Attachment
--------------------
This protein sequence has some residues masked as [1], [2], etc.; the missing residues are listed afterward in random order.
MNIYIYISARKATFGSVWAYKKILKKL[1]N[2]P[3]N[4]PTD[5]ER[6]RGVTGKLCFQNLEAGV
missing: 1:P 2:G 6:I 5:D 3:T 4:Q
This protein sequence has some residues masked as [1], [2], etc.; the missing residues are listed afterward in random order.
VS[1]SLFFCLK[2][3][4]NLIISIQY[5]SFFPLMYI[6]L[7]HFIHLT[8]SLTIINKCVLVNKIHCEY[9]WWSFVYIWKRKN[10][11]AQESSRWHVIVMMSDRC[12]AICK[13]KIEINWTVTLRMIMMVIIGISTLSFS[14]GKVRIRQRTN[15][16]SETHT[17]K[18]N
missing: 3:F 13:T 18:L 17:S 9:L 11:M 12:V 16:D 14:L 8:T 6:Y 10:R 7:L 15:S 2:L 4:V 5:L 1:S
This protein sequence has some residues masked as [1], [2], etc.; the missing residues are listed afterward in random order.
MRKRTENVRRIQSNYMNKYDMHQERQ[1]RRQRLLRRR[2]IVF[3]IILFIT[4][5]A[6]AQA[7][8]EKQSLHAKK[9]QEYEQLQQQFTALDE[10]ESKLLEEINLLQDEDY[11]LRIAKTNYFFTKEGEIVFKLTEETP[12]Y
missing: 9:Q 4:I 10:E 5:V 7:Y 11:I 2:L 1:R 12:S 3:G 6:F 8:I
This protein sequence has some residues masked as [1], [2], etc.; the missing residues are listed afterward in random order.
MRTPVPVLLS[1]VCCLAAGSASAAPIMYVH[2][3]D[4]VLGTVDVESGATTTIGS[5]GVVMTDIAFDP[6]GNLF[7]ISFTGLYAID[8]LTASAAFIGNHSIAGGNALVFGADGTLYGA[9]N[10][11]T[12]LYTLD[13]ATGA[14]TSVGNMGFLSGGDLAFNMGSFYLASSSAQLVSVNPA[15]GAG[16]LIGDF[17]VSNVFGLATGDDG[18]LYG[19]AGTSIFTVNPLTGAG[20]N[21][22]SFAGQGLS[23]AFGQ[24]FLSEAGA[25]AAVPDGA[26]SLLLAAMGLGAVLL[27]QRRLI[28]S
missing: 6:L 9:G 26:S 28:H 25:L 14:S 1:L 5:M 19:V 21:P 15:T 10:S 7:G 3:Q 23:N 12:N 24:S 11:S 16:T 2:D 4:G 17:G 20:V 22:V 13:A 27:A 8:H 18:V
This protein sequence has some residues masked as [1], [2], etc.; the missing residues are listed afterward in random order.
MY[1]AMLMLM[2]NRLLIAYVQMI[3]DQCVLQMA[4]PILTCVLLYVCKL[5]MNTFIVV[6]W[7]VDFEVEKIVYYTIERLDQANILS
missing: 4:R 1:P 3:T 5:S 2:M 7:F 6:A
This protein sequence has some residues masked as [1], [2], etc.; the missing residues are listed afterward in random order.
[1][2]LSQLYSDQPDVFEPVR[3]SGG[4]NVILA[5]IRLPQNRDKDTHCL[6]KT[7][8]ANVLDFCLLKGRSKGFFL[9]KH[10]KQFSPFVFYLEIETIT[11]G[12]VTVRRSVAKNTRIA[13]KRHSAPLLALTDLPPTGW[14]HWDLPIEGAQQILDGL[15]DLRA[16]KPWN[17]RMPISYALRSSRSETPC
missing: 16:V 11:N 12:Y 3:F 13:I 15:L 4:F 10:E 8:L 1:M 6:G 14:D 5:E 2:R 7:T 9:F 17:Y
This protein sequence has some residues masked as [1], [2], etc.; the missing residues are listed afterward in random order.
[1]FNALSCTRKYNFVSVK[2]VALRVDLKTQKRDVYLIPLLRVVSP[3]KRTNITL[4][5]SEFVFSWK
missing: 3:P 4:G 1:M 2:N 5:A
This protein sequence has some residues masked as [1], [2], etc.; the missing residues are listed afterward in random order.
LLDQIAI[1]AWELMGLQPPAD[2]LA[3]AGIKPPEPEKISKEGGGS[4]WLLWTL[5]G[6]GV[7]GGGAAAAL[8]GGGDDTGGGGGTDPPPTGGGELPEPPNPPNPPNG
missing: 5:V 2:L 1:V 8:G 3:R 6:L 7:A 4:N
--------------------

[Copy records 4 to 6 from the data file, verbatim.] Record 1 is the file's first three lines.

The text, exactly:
This protein sequence has some residues masked as [1], [2], etc.; the missing residues are listed afterward in random order.
MRTPVPVLLS[1]VCCLAAGSASAAPIMYVH[2][3]D[4]VLGTVDVESGATTTIGS[5]GVVMTDIAFDP[6]GNLF[7]ISFTGLYAID[8]LTASAAFIGNHSIAGGNALVFGADGTLYGA[9]N[10][11]T[12]LYTLD[13]ATGA[14]TSVGNMGFLSGGDLAFNMGSFYLASSSAQLVSVNPA[15]GAG[16]LIGDF[17]VSNVFGLATGDDG[18]LYG[19]AGTSIFTVNPLTGAG[20]N[21][22]SFAGQGLS[23]AFGQ[24]FLSEAGA[25]AAVPDGA[26]SLLLAAMGLGAVLL[27]QRRLI[28]S
missing: 6:L 9:G 26:S 28:H 25:L 14:S 1:L 5:M 19:V 21:P 15:T 10:S 7:G 3:Q 23:N 12:N 24:S 11:S 16:T 2:D 4:G 17:G 20:V 22:V 13:A 27:A 8:H 18:V
This protein sequence has some residues masked as [1], [2], etc.; the missing residues are listed afterward in random order.
MY[1]AMLMLM[2]NRLLIAYVQMI[3]DQCVLQMA[4]PILTCVLLYVCKL[5]MNTFIVV[6]W[7]VDFEVEKIVYYTIERLDQANILS
missing: 4:R 1:P 3:T 5:S 2:M 7:F 6:A
This protein sequence has some residues masked as [1], [2], etc.; the missing residues are listed afterward in random order.
[1][2]LSQLYSDQPDVFEPVR[3]SGG[4]NVILA[5]IRLPQNRDKDTHCL[6]KT[7][8]ANVLDFCLLKGRSKGFFL[9]KH[10]KQFSPFVFYLEIETIT[11]G[12]VTVRRSVAKNTRIA[13]KRHSAPLLALTDLPPTGW[14]HWDLPIEGAQQILDGL[15]DLRA[16]KPWN[17]RMPISYALRSSRSETPC
missing: 16:V 11:N 12:Y 3:F 13:I 15:L 4:F 10:E 8:L 1:M 6:G 14:D 5:E 2:R 7:T 9:F 17:Y